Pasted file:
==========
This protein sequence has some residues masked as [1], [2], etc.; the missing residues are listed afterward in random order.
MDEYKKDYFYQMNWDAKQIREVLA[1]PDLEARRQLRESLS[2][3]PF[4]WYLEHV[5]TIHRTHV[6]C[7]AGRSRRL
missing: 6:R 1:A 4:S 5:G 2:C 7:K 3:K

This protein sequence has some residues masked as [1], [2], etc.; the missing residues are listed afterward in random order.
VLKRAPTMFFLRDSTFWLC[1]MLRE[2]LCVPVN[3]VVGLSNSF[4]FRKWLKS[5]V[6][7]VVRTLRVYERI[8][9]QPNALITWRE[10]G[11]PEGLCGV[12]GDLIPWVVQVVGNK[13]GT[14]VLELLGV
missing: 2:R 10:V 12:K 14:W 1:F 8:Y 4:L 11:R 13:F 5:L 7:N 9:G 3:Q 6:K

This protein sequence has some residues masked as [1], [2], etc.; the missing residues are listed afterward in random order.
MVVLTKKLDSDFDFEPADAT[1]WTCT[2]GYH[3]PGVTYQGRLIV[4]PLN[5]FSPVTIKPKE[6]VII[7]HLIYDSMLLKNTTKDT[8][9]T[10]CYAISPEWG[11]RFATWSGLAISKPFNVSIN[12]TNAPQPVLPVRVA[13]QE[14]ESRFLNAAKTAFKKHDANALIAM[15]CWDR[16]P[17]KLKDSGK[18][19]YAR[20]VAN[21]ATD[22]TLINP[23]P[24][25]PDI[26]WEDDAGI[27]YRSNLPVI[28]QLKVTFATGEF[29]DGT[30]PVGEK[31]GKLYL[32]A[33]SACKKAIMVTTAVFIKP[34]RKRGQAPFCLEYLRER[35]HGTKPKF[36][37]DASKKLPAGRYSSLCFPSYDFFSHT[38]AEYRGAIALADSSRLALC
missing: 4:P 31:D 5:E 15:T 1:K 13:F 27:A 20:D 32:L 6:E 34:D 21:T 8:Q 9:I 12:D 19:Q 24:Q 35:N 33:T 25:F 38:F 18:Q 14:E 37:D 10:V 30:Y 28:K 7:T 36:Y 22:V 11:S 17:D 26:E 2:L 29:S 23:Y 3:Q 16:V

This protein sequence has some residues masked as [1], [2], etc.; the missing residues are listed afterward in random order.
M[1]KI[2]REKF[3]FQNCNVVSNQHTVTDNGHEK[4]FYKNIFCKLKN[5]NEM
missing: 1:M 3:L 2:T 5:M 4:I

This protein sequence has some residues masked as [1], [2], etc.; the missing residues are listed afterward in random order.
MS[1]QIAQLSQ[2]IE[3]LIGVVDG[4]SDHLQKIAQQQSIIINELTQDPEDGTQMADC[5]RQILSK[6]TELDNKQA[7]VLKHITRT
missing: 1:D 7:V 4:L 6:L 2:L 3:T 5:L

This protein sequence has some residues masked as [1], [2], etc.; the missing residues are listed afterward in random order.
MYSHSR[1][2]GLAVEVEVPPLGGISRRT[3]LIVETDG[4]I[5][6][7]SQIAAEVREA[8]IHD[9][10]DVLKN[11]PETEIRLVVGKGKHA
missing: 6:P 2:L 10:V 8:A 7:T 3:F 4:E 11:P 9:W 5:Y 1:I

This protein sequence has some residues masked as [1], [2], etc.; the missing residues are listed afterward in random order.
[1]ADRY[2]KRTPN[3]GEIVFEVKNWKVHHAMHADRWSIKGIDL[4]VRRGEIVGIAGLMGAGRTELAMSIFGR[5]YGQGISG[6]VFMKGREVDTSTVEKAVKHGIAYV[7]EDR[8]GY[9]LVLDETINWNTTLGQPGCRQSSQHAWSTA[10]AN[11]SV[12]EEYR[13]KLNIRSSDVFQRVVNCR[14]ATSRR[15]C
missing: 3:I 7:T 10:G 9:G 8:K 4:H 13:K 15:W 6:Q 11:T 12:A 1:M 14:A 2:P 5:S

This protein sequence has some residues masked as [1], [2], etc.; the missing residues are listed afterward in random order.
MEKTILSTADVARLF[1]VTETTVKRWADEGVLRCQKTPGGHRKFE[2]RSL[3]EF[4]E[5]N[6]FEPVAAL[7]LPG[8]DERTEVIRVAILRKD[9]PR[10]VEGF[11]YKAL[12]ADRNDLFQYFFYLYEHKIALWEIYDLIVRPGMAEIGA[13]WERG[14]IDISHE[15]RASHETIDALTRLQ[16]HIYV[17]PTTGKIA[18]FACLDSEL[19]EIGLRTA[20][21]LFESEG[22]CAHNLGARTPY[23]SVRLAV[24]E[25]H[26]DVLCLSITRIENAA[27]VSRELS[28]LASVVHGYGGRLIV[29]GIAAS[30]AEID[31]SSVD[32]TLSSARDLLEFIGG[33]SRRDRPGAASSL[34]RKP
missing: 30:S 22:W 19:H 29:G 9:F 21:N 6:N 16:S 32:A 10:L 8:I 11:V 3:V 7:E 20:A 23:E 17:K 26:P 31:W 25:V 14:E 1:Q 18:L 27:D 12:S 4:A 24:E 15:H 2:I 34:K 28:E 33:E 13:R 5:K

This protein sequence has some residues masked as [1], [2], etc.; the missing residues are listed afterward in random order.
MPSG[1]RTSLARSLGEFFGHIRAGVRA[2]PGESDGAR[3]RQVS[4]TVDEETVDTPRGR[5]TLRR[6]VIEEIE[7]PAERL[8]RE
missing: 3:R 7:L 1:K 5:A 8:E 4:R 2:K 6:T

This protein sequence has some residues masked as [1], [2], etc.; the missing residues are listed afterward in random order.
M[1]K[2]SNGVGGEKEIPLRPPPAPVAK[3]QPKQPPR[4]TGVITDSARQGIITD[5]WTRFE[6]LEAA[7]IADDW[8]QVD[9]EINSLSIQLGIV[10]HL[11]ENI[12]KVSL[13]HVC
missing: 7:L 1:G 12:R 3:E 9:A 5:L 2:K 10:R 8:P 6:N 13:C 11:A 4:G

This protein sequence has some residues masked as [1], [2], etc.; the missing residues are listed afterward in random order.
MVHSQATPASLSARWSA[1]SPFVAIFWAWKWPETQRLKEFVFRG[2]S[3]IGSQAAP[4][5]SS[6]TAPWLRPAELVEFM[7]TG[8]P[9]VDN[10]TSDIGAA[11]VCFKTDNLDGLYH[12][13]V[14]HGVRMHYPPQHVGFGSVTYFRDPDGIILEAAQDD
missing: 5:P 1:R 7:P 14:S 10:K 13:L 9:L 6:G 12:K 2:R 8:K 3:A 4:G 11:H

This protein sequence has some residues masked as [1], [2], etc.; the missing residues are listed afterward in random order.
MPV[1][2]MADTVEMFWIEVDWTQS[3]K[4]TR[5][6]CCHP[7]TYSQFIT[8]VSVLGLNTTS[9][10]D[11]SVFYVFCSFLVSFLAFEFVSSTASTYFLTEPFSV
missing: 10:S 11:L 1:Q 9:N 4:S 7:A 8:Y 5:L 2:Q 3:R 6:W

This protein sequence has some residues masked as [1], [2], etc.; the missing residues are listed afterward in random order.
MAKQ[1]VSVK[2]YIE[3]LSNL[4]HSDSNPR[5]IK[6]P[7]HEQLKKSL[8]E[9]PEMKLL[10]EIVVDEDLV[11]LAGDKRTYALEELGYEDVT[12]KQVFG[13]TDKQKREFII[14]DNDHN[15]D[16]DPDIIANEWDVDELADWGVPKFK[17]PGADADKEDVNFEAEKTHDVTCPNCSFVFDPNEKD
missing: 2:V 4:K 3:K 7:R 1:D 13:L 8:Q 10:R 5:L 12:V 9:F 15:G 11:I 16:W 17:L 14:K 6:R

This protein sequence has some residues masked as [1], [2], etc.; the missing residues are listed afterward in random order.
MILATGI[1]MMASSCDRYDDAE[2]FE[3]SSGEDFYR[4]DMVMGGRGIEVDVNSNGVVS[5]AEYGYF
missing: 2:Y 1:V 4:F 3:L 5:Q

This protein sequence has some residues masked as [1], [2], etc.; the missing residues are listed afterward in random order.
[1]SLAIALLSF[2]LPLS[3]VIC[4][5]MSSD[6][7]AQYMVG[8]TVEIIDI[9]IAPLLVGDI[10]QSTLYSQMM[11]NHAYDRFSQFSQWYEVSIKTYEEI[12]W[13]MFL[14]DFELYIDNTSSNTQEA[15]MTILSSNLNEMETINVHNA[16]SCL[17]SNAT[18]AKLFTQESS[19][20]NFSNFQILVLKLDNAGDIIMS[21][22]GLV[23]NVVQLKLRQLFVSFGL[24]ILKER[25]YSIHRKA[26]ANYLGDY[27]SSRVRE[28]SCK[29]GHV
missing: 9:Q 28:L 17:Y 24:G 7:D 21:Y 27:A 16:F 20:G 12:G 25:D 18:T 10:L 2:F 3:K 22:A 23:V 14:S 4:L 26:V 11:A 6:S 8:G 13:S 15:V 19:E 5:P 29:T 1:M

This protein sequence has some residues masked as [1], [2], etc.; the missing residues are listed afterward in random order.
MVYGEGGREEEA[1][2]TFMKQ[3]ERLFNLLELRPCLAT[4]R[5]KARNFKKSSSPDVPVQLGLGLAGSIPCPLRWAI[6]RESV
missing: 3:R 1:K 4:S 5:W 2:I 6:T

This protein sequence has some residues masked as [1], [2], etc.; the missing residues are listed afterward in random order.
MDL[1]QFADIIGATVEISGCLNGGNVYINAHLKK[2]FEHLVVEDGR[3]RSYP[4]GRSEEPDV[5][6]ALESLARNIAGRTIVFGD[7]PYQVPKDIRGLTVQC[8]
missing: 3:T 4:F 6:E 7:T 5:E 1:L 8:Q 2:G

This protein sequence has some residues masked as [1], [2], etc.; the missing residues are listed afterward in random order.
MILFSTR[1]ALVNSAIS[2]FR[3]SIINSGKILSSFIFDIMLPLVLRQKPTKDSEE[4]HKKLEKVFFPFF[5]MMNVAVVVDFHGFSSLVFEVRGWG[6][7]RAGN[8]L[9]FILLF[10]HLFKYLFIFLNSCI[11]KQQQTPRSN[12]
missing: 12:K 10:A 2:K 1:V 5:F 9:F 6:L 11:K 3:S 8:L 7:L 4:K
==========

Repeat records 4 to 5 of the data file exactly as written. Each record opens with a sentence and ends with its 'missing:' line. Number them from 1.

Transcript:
This protein sequence has some residues masked as [1], [2], etc.; the missing residues are listed afterward in random order.
M[1]KI[2]REKF[3]FQNCNVVSNQHTVTDNGHEK[4]FYKNIFCKLKN[5]NEM
missing: 1:M 3:L 2:T 5:M 4:I

This protein sequence has some residues masked as [1], [2], etc.; the missing residues are listed afterward in random order.
MS[1]QIAQLSQ[2]IE[3]LIGVVDG[4]SDHLQKIAQQQSIIINELTQDPEDGTQMADC[5]RQILSK[6]TELDNKQA[7]VLKHITRT
missing: 1:D 7:V 4:L 6:L 2:L 3:T 5:L